A defense led by a safety nicknamed "Pig" was happier than a swine in slop playing against Texas Tech.
In a 41-10 rout of the Red Raiders on Saturday, Missouri's defense hogged the ball with four interceptions of efficient quarterback Graham Harrell and held record-setting freshman Michael Crabtree to a minuscule (for him) 76 yards.
For holding Texas Tech to season-lows in points, total yards and passing yards, Rivals.com named Missouri defensive coordinator Matt Eberflus its National Coordinator of the Week.
Before Saturday, Texas Tech's "Air Raid" offense was having a productive season even by Mike Leach's standards. Harrell had passed for 3,151 yards through seven games with astonishing efficiency. Though he had thrown the ball nearly 400 times, he had been intercepted only three times and had 31 touchdown passes.
Against Missouri, that stat was turned upside down. Harrell still got his 397 yards, but he more than doubled his interception total with a career-worst four picks.
It all started before the snap, Eberflus said.
"The things we like to do against spread teams is mix things up and mix our looks up and make sure the quarterback doesn't get a bead on what we're trying to do," Eberflus said. "The more you can pressure the quarterback and mix your alignments in your secondary – sometimes you're in their face, sometimes you're off a few yards. … That helps you as the game goes on."
The Tigers also limited the damage from Crabtree, a redshirt freshman who leads the nation in touchdown receptions (17) and receiving yards (1,310).
Saturday's loss was the first time Crabtree had been held under 100 yards and the second time he was kept him out of the end zone. He finished with 10 receptions for 76 yards.
Now that opponents have half a season's worth of game film, they are able to get a better feel of what Crabtree will do based on where he lines up and in what formation.
"You have to know where he is at all times because he's so explosive and such a great athlete," Eberflus said. "They've done a great job utilizing his talent. We made sure we knew where he was in every formation and knowing where he was and what routes he ran out of certain things. Our guys had a good handle on that."
After the snap, though, Missouri needed a playmaker. Chief among those was strong safety Cornelius "Pig" Brown.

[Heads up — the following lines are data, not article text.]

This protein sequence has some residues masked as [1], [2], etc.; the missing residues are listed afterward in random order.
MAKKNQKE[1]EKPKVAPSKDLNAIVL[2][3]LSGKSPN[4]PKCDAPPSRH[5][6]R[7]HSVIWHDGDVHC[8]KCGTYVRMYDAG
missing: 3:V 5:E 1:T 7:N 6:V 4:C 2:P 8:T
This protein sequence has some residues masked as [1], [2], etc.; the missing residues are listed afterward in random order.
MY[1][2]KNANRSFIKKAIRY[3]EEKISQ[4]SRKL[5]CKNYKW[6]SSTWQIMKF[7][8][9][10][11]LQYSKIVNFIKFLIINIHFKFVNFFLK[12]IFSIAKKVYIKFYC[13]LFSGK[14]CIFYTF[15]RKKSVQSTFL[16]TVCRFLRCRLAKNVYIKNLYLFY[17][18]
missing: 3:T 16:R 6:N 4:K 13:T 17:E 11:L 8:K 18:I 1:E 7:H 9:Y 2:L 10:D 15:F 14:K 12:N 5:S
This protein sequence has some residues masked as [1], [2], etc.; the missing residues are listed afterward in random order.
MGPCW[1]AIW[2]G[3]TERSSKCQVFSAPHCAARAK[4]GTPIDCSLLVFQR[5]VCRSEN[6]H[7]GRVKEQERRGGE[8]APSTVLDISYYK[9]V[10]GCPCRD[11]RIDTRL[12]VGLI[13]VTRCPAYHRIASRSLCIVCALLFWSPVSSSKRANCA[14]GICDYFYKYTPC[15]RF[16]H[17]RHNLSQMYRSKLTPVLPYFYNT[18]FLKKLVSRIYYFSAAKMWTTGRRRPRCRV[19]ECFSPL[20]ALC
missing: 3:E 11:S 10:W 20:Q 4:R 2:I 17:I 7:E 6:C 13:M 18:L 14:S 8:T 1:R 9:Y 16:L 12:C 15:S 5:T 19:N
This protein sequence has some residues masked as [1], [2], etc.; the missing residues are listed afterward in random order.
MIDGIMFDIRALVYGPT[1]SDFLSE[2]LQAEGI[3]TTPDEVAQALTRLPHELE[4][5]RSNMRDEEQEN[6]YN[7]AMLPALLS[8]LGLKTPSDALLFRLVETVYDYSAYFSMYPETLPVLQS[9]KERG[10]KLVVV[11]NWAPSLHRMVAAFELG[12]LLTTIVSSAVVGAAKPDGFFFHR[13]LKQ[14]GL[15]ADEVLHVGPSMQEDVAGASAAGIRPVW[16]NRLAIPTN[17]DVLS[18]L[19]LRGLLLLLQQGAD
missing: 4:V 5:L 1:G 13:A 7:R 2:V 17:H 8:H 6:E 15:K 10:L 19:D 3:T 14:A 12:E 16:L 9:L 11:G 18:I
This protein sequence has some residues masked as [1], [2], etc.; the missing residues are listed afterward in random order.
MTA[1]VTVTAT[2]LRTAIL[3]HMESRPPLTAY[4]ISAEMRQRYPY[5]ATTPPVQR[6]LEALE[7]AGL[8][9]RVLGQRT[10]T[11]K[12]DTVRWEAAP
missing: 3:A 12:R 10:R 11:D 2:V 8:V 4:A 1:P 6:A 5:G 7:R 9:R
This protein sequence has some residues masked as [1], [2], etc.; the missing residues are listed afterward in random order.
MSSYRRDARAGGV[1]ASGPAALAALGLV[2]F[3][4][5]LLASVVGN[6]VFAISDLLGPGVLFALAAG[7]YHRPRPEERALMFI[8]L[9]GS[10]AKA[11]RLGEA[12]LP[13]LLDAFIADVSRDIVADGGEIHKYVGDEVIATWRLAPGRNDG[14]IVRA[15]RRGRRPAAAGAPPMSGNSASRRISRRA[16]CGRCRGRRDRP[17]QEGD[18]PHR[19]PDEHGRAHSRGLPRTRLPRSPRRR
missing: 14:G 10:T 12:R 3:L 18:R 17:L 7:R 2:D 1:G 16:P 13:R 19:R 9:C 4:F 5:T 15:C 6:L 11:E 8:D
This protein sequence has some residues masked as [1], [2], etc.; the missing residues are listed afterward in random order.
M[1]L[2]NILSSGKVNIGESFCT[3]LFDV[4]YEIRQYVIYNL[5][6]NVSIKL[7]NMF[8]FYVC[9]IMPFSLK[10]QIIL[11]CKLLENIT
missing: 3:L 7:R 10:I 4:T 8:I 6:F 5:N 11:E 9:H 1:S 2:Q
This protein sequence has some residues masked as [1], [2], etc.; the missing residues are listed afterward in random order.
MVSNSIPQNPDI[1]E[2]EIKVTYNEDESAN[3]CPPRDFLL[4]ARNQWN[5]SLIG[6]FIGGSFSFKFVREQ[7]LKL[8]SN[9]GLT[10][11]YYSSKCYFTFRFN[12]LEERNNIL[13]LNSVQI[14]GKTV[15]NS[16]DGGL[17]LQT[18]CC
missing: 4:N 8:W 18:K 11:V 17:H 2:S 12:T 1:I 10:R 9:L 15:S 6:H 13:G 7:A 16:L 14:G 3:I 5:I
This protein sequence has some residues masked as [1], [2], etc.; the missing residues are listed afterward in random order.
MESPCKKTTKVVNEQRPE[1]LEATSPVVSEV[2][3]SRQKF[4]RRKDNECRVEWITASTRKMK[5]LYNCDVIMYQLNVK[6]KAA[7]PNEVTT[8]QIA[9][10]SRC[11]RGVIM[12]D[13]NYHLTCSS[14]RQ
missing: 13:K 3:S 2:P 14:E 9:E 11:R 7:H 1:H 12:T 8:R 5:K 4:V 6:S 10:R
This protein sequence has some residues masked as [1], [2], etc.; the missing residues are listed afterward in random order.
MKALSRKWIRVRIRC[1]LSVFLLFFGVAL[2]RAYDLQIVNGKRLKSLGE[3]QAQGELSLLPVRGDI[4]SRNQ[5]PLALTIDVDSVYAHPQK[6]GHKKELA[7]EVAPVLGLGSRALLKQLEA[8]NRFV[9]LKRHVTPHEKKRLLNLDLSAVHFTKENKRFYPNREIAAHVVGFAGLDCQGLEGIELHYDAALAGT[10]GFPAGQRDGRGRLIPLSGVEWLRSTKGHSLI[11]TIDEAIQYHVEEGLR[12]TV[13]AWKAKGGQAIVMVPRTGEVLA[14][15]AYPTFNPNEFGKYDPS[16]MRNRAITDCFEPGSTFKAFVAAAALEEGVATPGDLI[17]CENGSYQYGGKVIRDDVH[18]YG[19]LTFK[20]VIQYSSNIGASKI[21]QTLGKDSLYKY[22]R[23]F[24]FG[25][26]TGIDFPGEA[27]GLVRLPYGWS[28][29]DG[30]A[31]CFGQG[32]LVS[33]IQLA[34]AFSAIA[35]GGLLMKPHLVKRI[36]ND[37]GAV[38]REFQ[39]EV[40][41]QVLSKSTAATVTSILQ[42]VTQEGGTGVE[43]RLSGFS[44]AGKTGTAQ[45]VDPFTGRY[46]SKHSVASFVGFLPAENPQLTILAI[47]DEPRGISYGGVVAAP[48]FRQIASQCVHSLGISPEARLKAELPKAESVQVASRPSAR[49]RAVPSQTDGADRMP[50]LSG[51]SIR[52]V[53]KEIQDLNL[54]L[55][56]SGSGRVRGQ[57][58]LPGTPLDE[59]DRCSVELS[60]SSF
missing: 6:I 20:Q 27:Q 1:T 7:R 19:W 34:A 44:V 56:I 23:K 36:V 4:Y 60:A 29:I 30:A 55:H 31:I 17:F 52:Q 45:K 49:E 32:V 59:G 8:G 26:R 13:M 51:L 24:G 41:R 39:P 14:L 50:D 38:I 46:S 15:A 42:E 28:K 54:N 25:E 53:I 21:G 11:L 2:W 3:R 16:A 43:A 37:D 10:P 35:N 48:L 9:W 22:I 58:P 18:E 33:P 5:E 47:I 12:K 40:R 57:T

Brown had one of the best days of any Tigers defender in recent years. Coaches assign point values for tackles, sacks, interceptions and big hits while subtracting points for missed tackles and missed assignments. Against Texas Tech, Brown had 14 tackles, 4.5 tackles for losses, an interception, a pass deflection and only one missed tackle. It was good for 75 points on the production board, shattering the old record of 58 points set by defensive end Brian Smith in a three-sack game against Baylor in 2004.
Holding Texas Tech to 10 points was a big surprise, but a winning performance by Missouri's defense against the Red Raiders isn't a complete shock. In four meetings with Texas Tech as Missouri's defensive coordinator, Eberflus has won three. Eberflus' defenses have forced 10 interceptions in the past three meetings. In fact, six of Harrell's 18 interceptions over the past two seasons have come against Missouri.
Yet all the talk leading up to Saturday's game was about the impending shootout between two of the top spread offenses in the nation. Eberflus said he didn't need to mention that storyline to his players as motivation.
"They brought it up," Eberflus said. "That was a big deal to them. They heard that. They took that as a challenge. That was something they grabbed onto and I didn't have to say too much about it because it was in their face."
OTHER NOMINEES FOR COORDINATOR OF THE WEEK:
Todd Orlando, Connecticut
The Huskies were the first team this year to hold Louisville to fewer than 400 yards; they limited the Cardinals to 321 while intercepting three passes in a 21-17 win Friday.